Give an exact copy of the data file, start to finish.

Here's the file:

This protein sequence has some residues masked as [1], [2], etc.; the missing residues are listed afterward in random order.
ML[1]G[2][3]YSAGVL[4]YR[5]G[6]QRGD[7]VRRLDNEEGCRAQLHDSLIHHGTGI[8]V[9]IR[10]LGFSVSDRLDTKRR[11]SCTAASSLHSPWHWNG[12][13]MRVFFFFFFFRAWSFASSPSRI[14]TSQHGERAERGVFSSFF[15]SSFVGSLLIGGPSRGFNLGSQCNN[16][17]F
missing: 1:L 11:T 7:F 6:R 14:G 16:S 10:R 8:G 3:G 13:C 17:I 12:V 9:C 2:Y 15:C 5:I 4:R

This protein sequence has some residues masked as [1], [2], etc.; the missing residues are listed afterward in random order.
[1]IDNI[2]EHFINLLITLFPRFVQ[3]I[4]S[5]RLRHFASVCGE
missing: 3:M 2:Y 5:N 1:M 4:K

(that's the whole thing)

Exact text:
This protein sequence has some residues masked as [1], [2], etc.; the missing residues are listed afterward in random order.
ML[1]G[2][3]YSAGVL[4]YR[5]G[6]QRGD[7]VRRLDNEEGCRAQLHDSLIHHGTGI[8]V[9]IR[10]LGFSVSDRLDTKRR[11]SCTAASSLHSPWHWNG[12][13]MRVFFFFFFFRAWSFASSPSRI[14]TSQHGERAERGVFSSFF[15]SSFVGSLLIGGPSRGFNLGSQCNN[16][17]F
missing: 1:L 11:T 7:F 6:R 14:G 16:S 10:R 8:G 3:G 13:C 17:I 12:V 9:C 2:Y 15:C 5:I 4:R

This protein sequence has some residues masked as [1], [2], etc.; the missing residues are listed afterward in random order.
[1]IDNI[2]EHFINLLITLFPRFVQ[3]I[4]S[5]RLRHFASVCGE
missing: 3:M 2:Y 5:N 1:M 4:K